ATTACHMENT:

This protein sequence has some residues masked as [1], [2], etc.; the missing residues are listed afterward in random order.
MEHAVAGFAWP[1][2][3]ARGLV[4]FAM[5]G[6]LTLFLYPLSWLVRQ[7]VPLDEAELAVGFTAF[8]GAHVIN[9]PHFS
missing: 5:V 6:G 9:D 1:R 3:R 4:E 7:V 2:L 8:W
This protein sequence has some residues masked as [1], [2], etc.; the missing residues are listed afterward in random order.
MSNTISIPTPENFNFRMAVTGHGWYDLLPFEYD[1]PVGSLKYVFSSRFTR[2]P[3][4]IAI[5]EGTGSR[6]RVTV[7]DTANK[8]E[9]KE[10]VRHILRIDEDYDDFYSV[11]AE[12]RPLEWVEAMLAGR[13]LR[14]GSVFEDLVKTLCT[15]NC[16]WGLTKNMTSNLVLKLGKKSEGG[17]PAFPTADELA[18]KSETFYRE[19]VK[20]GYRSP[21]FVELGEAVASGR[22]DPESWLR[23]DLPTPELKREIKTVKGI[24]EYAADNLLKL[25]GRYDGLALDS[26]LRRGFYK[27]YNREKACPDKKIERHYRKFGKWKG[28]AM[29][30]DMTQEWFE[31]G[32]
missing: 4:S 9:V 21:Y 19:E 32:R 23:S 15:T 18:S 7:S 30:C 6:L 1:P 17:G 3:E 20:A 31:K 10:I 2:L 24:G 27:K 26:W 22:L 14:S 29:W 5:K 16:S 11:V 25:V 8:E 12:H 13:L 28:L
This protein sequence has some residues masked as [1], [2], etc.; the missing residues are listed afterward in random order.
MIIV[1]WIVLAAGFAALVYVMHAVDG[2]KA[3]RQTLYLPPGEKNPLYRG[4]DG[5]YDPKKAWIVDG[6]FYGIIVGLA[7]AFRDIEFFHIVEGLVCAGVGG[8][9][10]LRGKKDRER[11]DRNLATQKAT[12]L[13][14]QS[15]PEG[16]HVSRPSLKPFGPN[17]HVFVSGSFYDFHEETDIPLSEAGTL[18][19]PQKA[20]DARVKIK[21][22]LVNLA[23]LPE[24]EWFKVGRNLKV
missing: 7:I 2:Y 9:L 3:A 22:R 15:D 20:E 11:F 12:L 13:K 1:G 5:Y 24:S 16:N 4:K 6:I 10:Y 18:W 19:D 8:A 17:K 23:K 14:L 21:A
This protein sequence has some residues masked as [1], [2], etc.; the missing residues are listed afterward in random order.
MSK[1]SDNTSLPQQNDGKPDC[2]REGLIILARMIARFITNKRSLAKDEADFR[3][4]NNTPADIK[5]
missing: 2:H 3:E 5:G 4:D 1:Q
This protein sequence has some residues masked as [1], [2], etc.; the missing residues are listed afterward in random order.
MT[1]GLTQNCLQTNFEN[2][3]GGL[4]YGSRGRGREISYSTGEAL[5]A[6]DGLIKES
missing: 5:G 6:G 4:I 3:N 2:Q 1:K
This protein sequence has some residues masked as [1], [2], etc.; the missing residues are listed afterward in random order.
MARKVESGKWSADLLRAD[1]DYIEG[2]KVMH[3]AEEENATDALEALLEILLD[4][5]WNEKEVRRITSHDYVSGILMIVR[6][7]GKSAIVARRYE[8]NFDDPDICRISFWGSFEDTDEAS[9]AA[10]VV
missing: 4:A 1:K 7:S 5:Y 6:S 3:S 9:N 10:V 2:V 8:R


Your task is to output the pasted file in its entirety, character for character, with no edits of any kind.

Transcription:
This protein sequence has some residues masked as [1], [2], etc.; the missing residues are listed afterward in random order.
MEHAVAGFAWP[1][2][3]ARGLV[4]FAM[5]G[6]LTLFLYPLSWLVRQ[7]VPLDEAELAVGFTAF[8]GAHVIN[9]PHFS
missing: 5:V 6:G 9:D 1:R 3:R 4:E 7:V 2:L 8:W
This protein sequence has some residues masked as [1], [2], etc.; the missing residues are listed afterward in random order.
MSNTISIPTPENFNFRMAVTGHGWYDLLPFEYD[1]PVGSLKYVFSSRFTR[2]P[3][4]IAI[5]EGTGSR[6]RVTV[7]DTANK[8]E[9]KE[10]VRHILRIDEDYDDFYSV[11]AE[12]RPLEWVEAMLAGR[13]LR[14]GSVFEDLVKTLCT[15]NC[16]WGLTKNMTSNLVLKLGKKSEGG[17]PAFPTADELA[18]KSETFYRE[19]VK[20]GYRSP[21]FVELGEAVASGR[22]DPESWLR[23]DLPTPELKREIKTVKGI[24]EYAADNLLKL[25]GRYDGLALDS[26]LRRGFYK[27]YNREKACPDKKIERHYRKFGKWKG[28]AM[29][30]DMTQEWFE[31]G[32]
missing: 4:S 9:V 21:Y 19:E 32:R 23:S 15:T 18:S 7:S 30:C 6:L 1:P 17:G 3:E 20:A 31:K 10:I 2:L 24:G 27:K 26:W 22:L 14:S 29:W 5:K 16:S 11:V 25:V 8:E 12:H 13:L 28:L
This protein sequence has some residues masked as [1], [2], etc.; the missing residues are listed afterward in random order.
MIIV[1]WIVLAAGFAALVYVMHAVDG[2]KA[3]RQTLYLPPGEKNPLYRG[4]DG[5]YDPKKAWIVDG[6]FYGIIVGLA[7]AFRDIEFFHIVEGLVCAGVGG[8][9][10]LRGKKDRER[11]DRNLATQKAT[12]L[13][14]QS[15]PEG[16]HVSRPSLKPFGPN[17]HVFVSGSFYDFHEETDIPLSEAGTL[18][19]PQKA[20]DARVKIK[21][22]LVNLA[23]LPE[24]EWFKVGRNLKV
missing: 7:I 2:Y 9:L 3:A 22:R 15:D 20:E 11:F 12:L 13:K 1:G 5:Y 24:S 16:N 4:K 6:I 10:Y 18:W 19:D 8:A 17:K 23:K 14:L 21:A
This protein sequence has some residues masked as [1], [2], etc.; the missing residues are listed afterward in random order.
MSK[1]SDNTSLPQQNDGKPDC[2]REGLIILARMIARFITNKRSLAKDEADFR[3][4]NNTPADIK[5]
missing: 2:H 3:E 5:G 4:D 1:Q
This protein sequence has some residues masked as [1], [2], etc.; the missing residues are listed afterward in random order.
MT[1]GLTQNCLQTNFEN[2][3]GGL[4]YGSRGRGREISYSTGEAL[5]A[6]DGLIKES
missing: 5:G 6:G 4:I 3:N 2:Q 1:K
This protein sequence has some residues masked as [1], [2], etc.; the missing residues are listed afterward in random order.
MARKVESGKWSADLLRAD[1]DYIEG[2]KVMH[3]AEEENATDALEALLEILLD[4][5]WNEKEVRRITSHDYVSGILMIVR[6][7]GKSAIVARRYE[8]NFDDPDICRISFWGSFEDTDEAS[9]AA[10]VV
missing: 4:A 1:K 7:S 5:Y 6:S 3:S 9:N 10:V 2:V 8:R